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Rainy Day Dessert-a-thon

Rainy Day Dessert-a-thon


April showers bring May flowers…and many occasions to enjoy dessert! Make the most of a rainy April day by preparing (and then freezing) delicious treats for celebrations happening in May—and beyond. With the impending arrival of Mother’s Day (May 11!), graduations and wedding showers, late spring can be party central.

From cupcakes to whipped cream, berry pie to cheesecake, you could easily spend a whole drizzly weekend preparing yummy foods to enjoy over the next month or two. Stored carefully, they will look and taste as fresh as the day they were made. So, forget about store-bought and make room for delish homemade desserts.


Choose your recipe carefully, as not all desserts are up for the challenge. The freeze-factor can vary by recipe, so check before you start baking. Some will specifically list whether it’s safe to store in the freezer, and for how long. But if it doesn’t specify, here’s a rule-of-thumb list:

  • Up to 2 months: Whipped cream and pie crusts
  • 2 to 3 months: Frosted cakes, cupcakes and cookies
  • Up to 3 months: Cookie dough
  • 3 to 4 months: Cakes and cookies (not frosted)
  • Up to 4 months: Fruit-filled pies (baked or unbaked)
  • 4 to 5 months: Baked cheesecakes
  • Up to 1 year: Baked cookies (not frosted)

If the process of safely freezing foods still has you scratching your head, you’re not alone. Here are some common questions on keeping your freezer desserts cool, yet fresh.

Q: Whenever I put a dessert in the freezer, it ends up getting freezer-burned. What am I doing wrong?
A: Frosty food is frustrating! Freezer burn happens when food is exposed to the cold air. Store foods in a freezer-grade, airtight container to prevent this unsightly and taste-robbing phenomenon. We like SNAPWARE® TOTAL SOLUTION containers or SNAPWARE® AIRTIGHT STORAGE COLLECTION containers. Doubling your efforts by using plastic wrap and a storage container will keep the air out and the moisture in.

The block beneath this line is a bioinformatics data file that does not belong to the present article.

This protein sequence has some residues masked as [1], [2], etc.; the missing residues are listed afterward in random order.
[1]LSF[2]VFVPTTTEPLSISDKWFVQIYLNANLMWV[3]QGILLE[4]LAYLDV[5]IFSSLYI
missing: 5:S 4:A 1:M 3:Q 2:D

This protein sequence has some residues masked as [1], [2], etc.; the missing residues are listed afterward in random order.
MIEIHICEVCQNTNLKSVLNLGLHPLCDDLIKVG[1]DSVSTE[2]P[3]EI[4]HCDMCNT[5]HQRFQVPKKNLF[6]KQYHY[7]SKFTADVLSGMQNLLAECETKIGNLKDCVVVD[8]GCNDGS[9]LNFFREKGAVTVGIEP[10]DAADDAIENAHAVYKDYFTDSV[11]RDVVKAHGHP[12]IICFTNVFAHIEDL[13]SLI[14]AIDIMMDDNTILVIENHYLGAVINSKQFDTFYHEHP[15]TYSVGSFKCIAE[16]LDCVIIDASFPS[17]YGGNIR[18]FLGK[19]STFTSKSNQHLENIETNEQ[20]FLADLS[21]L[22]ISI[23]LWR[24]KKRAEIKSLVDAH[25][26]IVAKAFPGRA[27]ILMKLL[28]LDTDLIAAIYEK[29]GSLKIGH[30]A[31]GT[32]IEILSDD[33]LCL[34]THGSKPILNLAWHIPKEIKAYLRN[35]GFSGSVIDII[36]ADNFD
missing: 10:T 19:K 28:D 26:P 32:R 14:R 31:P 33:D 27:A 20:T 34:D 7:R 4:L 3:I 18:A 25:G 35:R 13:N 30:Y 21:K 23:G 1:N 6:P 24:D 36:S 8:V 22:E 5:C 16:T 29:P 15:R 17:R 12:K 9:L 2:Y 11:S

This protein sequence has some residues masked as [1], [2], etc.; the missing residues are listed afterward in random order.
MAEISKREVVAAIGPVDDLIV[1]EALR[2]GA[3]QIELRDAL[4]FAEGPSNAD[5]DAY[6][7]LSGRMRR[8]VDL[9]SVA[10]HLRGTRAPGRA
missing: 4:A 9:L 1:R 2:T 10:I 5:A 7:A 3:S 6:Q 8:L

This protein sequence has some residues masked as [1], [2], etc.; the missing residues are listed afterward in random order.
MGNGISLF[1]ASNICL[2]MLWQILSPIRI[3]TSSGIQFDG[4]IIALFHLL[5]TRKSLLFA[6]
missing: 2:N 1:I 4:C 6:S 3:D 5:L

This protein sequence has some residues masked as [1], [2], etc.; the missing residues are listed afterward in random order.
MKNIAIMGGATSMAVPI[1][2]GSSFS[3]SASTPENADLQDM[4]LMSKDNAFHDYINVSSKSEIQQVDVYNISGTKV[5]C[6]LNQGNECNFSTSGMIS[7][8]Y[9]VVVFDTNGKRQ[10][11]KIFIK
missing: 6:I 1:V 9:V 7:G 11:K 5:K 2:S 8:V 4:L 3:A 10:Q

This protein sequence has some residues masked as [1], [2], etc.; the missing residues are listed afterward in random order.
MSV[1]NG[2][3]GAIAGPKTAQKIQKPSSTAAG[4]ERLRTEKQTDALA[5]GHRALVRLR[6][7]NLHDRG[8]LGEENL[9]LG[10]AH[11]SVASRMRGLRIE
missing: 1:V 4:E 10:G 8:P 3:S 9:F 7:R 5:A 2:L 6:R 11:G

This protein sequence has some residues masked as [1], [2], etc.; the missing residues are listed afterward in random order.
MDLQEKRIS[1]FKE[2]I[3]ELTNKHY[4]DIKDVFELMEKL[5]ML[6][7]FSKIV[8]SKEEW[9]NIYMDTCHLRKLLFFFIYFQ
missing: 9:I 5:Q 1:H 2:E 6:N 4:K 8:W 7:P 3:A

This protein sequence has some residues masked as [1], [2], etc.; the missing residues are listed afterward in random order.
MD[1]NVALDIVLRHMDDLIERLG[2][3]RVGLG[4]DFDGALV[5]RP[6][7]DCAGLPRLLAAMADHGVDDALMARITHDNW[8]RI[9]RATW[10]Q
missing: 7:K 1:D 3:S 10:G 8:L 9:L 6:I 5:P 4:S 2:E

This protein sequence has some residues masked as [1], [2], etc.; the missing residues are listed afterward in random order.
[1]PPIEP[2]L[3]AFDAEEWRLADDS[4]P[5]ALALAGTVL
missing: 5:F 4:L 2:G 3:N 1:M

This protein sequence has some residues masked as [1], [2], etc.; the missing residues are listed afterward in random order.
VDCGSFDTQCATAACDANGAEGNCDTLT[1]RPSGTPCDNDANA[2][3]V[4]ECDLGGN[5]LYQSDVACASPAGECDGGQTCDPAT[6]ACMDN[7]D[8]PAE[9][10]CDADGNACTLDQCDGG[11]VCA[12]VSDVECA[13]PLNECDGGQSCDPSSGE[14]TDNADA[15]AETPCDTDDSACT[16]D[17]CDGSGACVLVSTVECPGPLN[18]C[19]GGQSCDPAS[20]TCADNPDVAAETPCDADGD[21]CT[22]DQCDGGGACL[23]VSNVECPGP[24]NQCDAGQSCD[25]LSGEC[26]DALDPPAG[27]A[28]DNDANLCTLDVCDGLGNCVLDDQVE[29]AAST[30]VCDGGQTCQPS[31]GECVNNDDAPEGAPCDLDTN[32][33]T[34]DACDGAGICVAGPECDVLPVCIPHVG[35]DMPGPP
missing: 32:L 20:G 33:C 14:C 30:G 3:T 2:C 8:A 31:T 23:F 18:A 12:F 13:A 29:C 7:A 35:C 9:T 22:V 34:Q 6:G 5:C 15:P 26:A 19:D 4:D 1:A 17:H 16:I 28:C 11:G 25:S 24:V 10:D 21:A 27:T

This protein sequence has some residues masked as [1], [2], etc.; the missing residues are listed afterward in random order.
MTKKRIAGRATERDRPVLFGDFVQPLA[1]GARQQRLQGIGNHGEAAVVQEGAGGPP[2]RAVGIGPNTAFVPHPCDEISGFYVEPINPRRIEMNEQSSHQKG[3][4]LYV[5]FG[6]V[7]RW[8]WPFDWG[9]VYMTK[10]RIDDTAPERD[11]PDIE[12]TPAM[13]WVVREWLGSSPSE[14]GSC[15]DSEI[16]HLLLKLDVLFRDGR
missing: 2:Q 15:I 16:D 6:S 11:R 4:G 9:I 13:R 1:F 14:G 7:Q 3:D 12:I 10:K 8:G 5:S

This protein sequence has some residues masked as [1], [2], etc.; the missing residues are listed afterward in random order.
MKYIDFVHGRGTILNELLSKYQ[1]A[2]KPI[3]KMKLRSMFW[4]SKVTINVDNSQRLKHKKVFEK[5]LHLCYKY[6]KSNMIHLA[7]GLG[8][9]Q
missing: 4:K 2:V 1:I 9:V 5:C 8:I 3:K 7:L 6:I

Q: Can I freeze frosting?
A: Yes and no. While frosted cakes or cupcakes can withstand frigid temps, a bowlful of frosting doesn’t maintain the same consistency when thawed. To avoid a batch of runny frosting, frost and then freeze your cakes and cupcakes.

Q: Meringue is such a time-consuming topping to make. Can I make and freeze it?
A: Sadly, no. The magic of meringue doesn’t hold up when frozen, so fresh is best in this case. The same goes for custard and cream pies. But pie crust can be made in advance and then frozen, and fillings like prepared fruits and berries are perfectly happy going from deep-freeze to thaw, bake and eat, please.

Q: I want to freeze a few big batches of cookies. Do I freeze the batter in a bowl, or is there a better way?
A: Portion out each cookie like you would to bake them, but instead of putting the cookie sheets in the oven, put them in the freezer. After the cookies are frozen, transfer them to an airtight container like the SNAPWARE® 6 CUP GLASS RECTANGLE W/ TOTAL SOLUTION™ LIDfor up to 6 months. When you’re ready to bake them, just keep them in the oven a little longer than recommended.

Q: My freezer is overflowing with containers, and labels don’t seem to help me remember to use up my frozen items. What can I do?
A: While safely packing and labeling your foods is important, here are a few steps to help solve your problem:

  • Label your containers (go ahead, write on the lid of your Snapware containers with any marker!) with a “use by date.” It’s much easier to follow this date than figure out how many months it’s been since you packed it in the icebox.
  • After foods are stored in the freezer, go straight to your calendar and schedule an “eat by date.” That way, even if it gets shoved to the back of the freezer, you’ll know it’s there.

Q: Does it matter what kind of storage container I use in the freezer?
A: Yes, because even though a container is closed, if it doesn’t have an airtight seal, air can enter and create freezer burn. We recommend using Snapware® Total Solution containers because their four-latch plastic lids have an airtight seal that won’t release or let in the cold, dry air. Guaranteed! Your foods will retain moisture, freshness and flavor, and you’ll break the cook-freeze-toss cycle.

Whether your spring treats last until the designated celebration or get pilfered by midnight sugar raids, pep up a gray and rainy day with some sweet prep time. You’ll be thankful when you’re not spending a sunny day in the kitchen!


What kind of desserts do you make and freeze ahead?